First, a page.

The following is a response to two student editorials on the recent change to the school’s handbook policy regarding “zero-tolerance offenses.”

To see an explanation of the original decision, click here.

First off, I wanted to take the time to thank Danielle Woo and Alex Mai for their well-thought and articulate editorials. As I stated in my piece of this week’s Eagle Eye, I want our students to feel empowered to voice concerns and questions in an appropriate and constructive way. As Danielle’s piece made clear, any approach to the zero-tolerance policy would have resulted in people being unhappy. It’s an interesting exercise to consider if people would have complained about the school being too strict and legalistic had all the students involved in the third quarter been dismissed. I’d also like to offer some more insight to the ideas they expressed in these editorials.

  • Alex made an excellent point about the punishment for this particular incident. All the students were given the option to return to school, and in many ways coming back might have been a more difficult choice than getting a fresh start somewhere else. The consequences that these students received were severe, and we are looking into additional tools and responses for the future to work with our students and help them learn from bad choices.
  • As Alex also mentioned, there is an argument to be made that changing the policy in response to student misbehavior showed a lack of integrity. However, one could also argue that this would have been an easier response. By even engaging in the discussion to change the rule, everyone involved knew that we were making our lives MUCH more difficult. The fact that the administration chose to have the discussion on amending the policy reflects a different kind of integrity: the willingness to make an unpopular or difficult decision to achieve the school’s mission more effectively.
  • Both of these pieces focused on the concept of grace as a foundation for the school’s decision. While this heavily factored in to the decision to change the policy, it was not the only criteria or factor that led to the policy change. There were many considerations that the school administration took into account, and the notion of grace or forgiveness was just one of them.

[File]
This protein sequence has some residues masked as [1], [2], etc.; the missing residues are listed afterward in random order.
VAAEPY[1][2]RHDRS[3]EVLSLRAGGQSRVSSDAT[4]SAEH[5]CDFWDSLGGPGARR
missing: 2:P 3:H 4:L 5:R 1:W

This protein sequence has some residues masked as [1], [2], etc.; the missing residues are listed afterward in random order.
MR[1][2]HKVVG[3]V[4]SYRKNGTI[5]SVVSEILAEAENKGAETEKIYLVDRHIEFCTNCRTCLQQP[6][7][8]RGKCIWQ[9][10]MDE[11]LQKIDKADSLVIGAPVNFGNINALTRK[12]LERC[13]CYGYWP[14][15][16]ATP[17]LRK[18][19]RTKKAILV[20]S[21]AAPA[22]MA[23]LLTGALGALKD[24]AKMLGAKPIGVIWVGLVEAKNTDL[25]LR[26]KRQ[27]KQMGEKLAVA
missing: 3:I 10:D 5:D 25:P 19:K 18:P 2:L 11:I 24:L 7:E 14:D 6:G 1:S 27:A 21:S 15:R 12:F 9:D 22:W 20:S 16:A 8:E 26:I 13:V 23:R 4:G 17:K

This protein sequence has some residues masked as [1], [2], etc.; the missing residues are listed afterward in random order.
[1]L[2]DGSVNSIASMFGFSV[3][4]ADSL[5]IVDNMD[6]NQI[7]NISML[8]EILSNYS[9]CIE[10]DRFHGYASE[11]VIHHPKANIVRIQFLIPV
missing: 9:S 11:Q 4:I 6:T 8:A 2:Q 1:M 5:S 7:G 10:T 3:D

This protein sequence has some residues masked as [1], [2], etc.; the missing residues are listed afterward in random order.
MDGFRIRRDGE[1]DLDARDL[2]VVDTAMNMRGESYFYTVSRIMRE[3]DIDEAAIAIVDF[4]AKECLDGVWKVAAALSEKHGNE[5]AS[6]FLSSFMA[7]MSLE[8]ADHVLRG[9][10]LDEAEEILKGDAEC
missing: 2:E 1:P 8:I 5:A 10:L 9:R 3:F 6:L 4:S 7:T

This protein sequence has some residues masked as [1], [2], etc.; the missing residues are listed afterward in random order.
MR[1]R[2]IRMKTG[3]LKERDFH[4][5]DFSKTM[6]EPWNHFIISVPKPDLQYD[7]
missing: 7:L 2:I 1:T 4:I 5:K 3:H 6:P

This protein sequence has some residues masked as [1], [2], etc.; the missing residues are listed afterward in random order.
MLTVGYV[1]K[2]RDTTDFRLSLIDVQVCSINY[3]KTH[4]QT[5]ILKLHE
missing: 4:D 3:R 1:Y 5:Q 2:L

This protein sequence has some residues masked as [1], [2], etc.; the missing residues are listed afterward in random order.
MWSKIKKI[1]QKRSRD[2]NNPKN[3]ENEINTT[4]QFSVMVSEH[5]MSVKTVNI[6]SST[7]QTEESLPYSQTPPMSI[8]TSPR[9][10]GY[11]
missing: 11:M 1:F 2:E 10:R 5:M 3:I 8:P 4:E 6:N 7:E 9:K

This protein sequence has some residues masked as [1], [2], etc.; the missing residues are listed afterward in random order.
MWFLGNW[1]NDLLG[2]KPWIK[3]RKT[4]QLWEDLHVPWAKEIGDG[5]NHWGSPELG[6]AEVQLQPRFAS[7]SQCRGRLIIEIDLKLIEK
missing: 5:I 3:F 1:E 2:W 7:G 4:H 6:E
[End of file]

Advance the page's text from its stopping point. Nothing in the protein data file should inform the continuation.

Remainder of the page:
Although grace wasn’t the only factor at the heart of this policy change, it will be a factor moving forward. In the end, it is the students who will have the best chance to model Christ’s love and grace. We’re giving our students an opportunity to live out the radical faith that our school holds central to its existence. Whether or not you personally find this policy decision appropriate, you have the chance to treat everyone on campus with respect, gentleness, and peace, even when they have made decisions that have hurt you or those close to you. This is a powerful way for our students to reflect what is best about HBA and live out the powerful message found in the life and words of Jesus. It may not be fair to ask this of teenagers, but this is your chance to make our school a special place.

[one_third]Whether or not you personally find this policy decision appropriate, you have the chance to treat everyone on campus with respect, gentleness, and peace, even when they have made decisions that have hurt you or those close to you. [/one_third]

Possibly my favorite section of the Bible is Luke 15. I’d encourage you to reread it if you aren’t familiar with it. In this chapter, Jesus gives some powerful stories of things being lost and then found again. Hopefully we are all familiar with the story of the Prodigal Son, or the parable of the woman who lost a coin. These stories end with a great celebration for even the smallest things that were missing. I love the idea of being at a school where every student is welcomed and valued. Sometimes our students will make wrong choices, and my hope is that we can work as a community to restore what has been lost. This may not always be the case, and there is the chance that students will be dismissed in the future. However, our goal is that this shift in a specific policy leads us closer to this picture that Jesus lays out, because as Danielle so clearly reminded us, we are all sinners who need grace and mercy. I strongly believe that this experience will be a big positive for us as a school to evaluate our mission and how we can best achieve that mission. Feel free to come and talk to me or email me with more follow up questions or concerns.

Mr. Ryan Frontiera, HBA High School Vice Principal